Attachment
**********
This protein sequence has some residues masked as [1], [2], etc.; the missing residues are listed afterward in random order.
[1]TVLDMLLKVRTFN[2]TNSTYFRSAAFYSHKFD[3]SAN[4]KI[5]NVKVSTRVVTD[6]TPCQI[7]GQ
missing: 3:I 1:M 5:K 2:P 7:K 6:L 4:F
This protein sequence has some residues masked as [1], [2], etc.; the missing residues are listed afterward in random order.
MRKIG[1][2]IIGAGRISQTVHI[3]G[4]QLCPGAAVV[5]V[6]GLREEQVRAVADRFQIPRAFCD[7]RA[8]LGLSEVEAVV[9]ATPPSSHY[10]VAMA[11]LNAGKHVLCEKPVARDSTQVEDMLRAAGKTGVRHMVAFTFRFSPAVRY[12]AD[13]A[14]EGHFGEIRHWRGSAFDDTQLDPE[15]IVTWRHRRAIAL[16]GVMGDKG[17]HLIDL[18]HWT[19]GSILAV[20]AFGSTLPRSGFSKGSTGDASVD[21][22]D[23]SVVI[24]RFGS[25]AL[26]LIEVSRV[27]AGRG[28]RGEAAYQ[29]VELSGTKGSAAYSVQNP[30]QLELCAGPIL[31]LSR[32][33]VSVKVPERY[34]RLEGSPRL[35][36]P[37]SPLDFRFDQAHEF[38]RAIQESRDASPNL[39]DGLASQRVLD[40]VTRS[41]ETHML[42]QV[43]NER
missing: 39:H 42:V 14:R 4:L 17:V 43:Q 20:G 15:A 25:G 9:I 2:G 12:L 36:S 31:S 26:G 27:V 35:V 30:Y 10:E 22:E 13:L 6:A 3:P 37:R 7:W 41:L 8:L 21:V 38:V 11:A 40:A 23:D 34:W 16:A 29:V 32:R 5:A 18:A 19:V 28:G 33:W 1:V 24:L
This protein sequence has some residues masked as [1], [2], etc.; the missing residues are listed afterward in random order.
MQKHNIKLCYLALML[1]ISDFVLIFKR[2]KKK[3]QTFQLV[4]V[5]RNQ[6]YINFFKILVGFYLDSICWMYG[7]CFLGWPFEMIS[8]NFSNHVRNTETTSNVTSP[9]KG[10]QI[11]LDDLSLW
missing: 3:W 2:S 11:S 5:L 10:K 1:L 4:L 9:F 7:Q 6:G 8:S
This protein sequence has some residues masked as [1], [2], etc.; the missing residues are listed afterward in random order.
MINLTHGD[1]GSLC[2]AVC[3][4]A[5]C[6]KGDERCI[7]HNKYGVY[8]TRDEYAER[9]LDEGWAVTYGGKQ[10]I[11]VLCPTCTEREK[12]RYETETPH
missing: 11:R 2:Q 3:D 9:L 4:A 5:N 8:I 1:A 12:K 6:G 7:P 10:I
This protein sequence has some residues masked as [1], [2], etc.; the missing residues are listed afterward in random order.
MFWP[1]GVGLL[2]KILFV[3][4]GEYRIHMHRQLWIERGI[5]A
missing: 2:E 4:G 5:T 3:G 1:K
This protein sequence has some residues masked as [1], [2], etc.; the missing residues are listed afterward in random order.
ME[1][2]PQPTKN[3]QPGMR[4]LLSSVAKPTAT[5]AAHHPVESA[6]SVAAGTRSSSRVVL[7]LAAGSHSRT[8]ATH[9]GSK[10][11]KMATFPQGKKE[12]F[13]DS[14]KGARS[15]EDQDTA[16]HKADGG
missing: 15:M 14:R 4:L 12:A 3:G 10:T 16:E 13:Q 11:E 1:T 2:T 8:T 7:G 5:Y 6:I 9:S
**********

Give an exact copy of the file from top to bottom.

This protein sequence has some residues masked as [1], [2], etc.; the missing residues are listed afterward in random order.
[1]TVLDMLLKVRTFN[2]TNSTYFRSAAFYSHKFD[3]SAN[4]KI[5]NVKVSTRVVTD[6]TPCQI[7]GQ
missing: 3:I 1:M 5:K 2:P 7:K 6:L 4:F
This protein sequence has some residues masked as [1], [2], etc.; the missing residues are listed afterward in random order.
MRKIG[1][2]IIGAGRISQTVHI[3]G[4]QLCPGAAVV[5]V[6]GLREEQVRAVADRFQIPRAFCD[7]RA[8]LGLSEVEAVV[9]ATPPSSHY[10]VAMA[11]LNAGKHVLCEKPVARDSTQVEDMLRAAGKTGVRHMVAFTFRFSPAVRY[12]AD[13]A[14]EGHFGEIRHWRGSAFDDTQLDPE[15]IVTWRHRRAIAL[16]GVMGDKG[17]HLIDL[18]HWT[19]GSILAV[20]AFGSTLPRSGFSKGSTGDASVD[21][22]D[23]SVVI[24]RFGS[25]AL[26]LIEVSRV[27]AGRG[28]RGEAAYQ[29]VELSGTKGSAAYSVQNP[30]QLELCAGPIL[31]LSR[32][33]VSVKVPERY[34]RLEGSPRL[35][36]P[37]SPLDFRFDQAHEF[38]RAIQESRDASPNL[39]DGLASQRVLD[40]VTRS[41]ETHML[42]QV[43]NER
missing: 39:H 42:V 14:R 4:L 17:V 43:Q 20:G 15:A 25:G 9:I 2:G 12:L 36:S 31:S 26:G 27:V 35:V 30:Y 10:E 22:E 13:L 6:A 3:P 37:R 7:W 41:L 8:L 21:V 38:V 11:A 40:A 23:D 34:W 16:A 29:V 32:R 5:A 18:A 19:V 28:G 33:W 1:V 24:L
This protein sequence has some residues masked as [1], [2], etc.; the missing residues are listed afterward in random order.
MQKHNIKLCYLALML[1]ISDFVLIFKR[2]KKK[3]QTFQLV[4]V[5]RNQ[6]YINFFKILVGFYLDSICWMYG[7]CFLGWPFEMIS[8]NFSNHVRNTETTSNVTSP[9]KG[10]QI[11]LDDLSLW
missing: 3:W 2:S 11:S 5:L 10:K 1:L 4:L 9:F 7:Q 6:G 8:S
This protein sequence has some residues masked as [1], [2], etc.; the missing residues are listed afterward in random order.
MINLTHGD[1]GSLC[2]AVC[3][4]A[5]C[6]KGDERCI[7]HNKYGVY[8]TRDEYAER[9]LDEGWAVTYGGKQ[10]I[11]VLCPTCTEREK[12]RYETETPH
missing: 11:R 2:Q 3:D 9:L 4:A 5:N 8:I 1:A 12:K 6:G 7:P 10:I
This protein sequence has some residues masked as [1], [2], etc.; the missing residues are listed afterward in random order.
MFWP[1]GVGLL[2]KILFV[3][4]GEYRIHMHRQLWIERGI[5]A
missing: 2:E 4:G 5:T 3:G 1:K
This protein sequence has some residues masked as [1], [2], etc.; the missing residues are listed afterward in random order.
ME[1][2]PQPTKN[3]QPGMR[4]LLSSVAKPTAT[5]AAHHPVESA[6]SVAAGTRSSSRVVL[7]LAAGSHSRT[8]ATH[9]GSK[10][11]KMATFPQGKKE[12]F[13]DS[14]KGARS[15]EDQDTA[16]HKADGG
missing: 15:M 14:R 4:L 12:A 3:G 10:T 16:E 13:Q 11:E 1:T 2:T 8:T 7:G 5:Y 6:I 9:S